Rice Jones | Mr. Student Government
GMAT 34 (ACT for Early Admit Program), GPA 3.75
Chicago Booth | Mr. Healthcare PM
GMAT 730, GPA 2.8
Kellogg | Ms. Sustainable Development
GRE N/A, GPA 3.4
Stanford GSB | Mr. Army Engineer
GRE 326, GPA 3.89
Kellogg | Ms. Big4 M&A
GMAT 740, GPA 3.7
MIT Sloan | Ms. Rocket Engineer
GMAT 710, GPA 3.9
Chicago Booth | Mr. Unilever To MBB
GRE 308, GPA 3.8
Chicago Booth | Ms. Indian Banker
GMAT 740, GPA 9.18/10
Harvard | Mr. African Energy
GMAT 750, GPA 3.4
Columbia | Mr. Energy Italian
GMAT 700, GPA 3.5
UCLA Anderson | Mr. SME Consulting
GMAT 740, GPA 3.55 (as per WES paid service)
Duke Fuqua | Mr. Quality Assurance
GMAT 770, GPA 3.6
Duke Fuqua | Mr. Salesman
GMAT 700, GPA 3.0
INSEAD | Mr. INSEAD Aspirant
GRE 322, GPA 3.5
Duke Fuqua | Mr. Army Aviator
GRE 314, GPA 3.8
Harvard | Mr. Renewables Athlete
GMAT 710 (1st take), GPA 3.63
Harvard | Mr. Healthcare PE
GRE 340, GPA 3.5
Harvard | Mr. Military Quant
GMAT 730, GPA 3.6
Wharton | Mr. Future Non-Profit
GMAT 720, GPA 8/10
Kellogg | Mr. Concrete Angel
GRE 318, GPA 3.33
Kellogg | Mr. Maximum Impact
GMAT Waiver, GPA 3.77
Wharton | Ms. Interstellar Thinker
GMAT 740, GPA 7.6/10
Harvard | Mr. Finance
GMAT 750, GPA 3.0
Harvard | Mr. Defense Engineer
GMAT 730, GPA 3.6
Harvard | Ms. Female Sales Leader
GMAT 740 (target), GPA 3.45
Tuck | Mr. Liberal Arts Military
GMAT 680, GPA 2.9
Harvard | Ms. Gay Techie
GRE 332, GPA 3.88

Handicapping Your B-School Odds

Mr. Football

  •  740 GMAT (48Q; 44V; 5.5AWA; 8 IR)
  • 3.23 GPA
  • Undergraduate degree in economics from a top five liberal arts school
  • Work Experience: Two years boutique M&A Investment banking with financial sector focus followed by two years on internal acquisitions team for a public company that has a strong reputation as a serial acquirer in financial sector
  • Extracurricular involvement as a collegiate football player; a three-year starter;  sector head for student investment club, sector; elected as economic department student representative in junior year, volunteer for Big Brothers Big Sisters
  • Goal: to transition from acquisitions of asset management firms into asset management and eventually to launch my own firm
  • 25-year-old white male

Odds of Success:

Harvard: 20%

Wharton: 30%

Dartmouth: 40% to 50%

Columbia: 30% to 40%

Virginia: 40% to 50%

Sandy’s Analysis: This is pretty simple. There is nothing driving you into HBS and grades and competition from ultra-qualified applicants  in finance will probably doom your application there, unless your firm has a history of placing their favorite jocks there. Dee Leopold is not a big sports fan, although, sure, she respects the category in general, especially if you were captain, or can make out some leadership roles, if so, she might cut you some slack on grades, given that football takes up a good deal of time, and you got a 740 GMAT kicker.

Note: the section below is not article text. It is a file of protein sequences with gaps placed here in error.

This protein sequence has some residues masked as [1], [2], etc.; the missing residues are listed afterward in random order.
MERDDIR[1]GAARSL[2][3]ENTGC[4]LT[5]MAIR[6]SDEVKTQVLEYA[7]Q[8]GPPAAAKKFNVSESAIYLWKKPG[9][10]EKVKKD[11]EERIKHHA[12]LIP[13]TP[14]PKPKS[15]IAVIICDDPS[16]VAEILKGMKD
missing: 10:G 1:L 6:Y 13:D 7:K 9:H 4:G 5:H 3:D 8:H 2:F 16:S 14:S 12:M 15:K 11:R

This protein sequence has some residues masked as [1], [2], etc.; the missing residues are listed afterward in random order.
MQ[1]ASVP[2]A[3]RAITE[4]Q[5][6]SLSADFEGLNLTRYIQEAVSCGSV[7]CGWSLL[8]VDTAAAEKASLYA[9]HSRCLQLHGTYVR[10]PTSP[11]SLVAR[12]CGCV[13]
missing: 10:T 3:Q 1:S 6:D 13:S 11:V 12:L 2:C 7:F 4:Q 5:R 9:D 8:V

You also have another small problem in that your career seems to have leveled off, or that is the way many would read, “2 years boutique M&A Investment banking w/ financial sector focus followed by 2 years on internal acquisitions team for a public company that has a strong reputation as a serial acquirer in financial sector . . . .” Although let me say that you do a nice job of pre-empting that view by the way you describe the 2nd job. The issue is, whether schools believe you.  And what they know of your company, and its success at placing kids in top-tier business schools.

Wharton is the same story, for the most part,  with the slight tilt in your favor because their finance hole is bigger, so your chances are better. Tuck is a place that could go for you. You seem their type and the banking/football axis actually works there. Columbia might go for the 740. Apply early decision if possible.  Darden is money. Or should be. You are totally their type.  A good deal of the outcome at all places will turn on what they think of current employer (and if current employer has pull at any schools).  Also try Chicago and Kellogg. You got a lot going for you and a lousy GPA, that equals a roulette situation. So more chips help.

About The Author

John A. Byrne is the founder and editor-in-chief of C-Change Media, publishers of Poets&Quants and four other higher education websites. He has authored or co-authored more than ten books, including two New York Times bestsellers. John is the former executive editor of Businessweek, editor-in-chief of Businessweek. com, editor-in-chief of Fast Company, and the creator of the first regularly published rankings of business schools. As the co-founder of CentreCourt MBA Festivals, he hopes to meet you at the next MBA event in-person or online.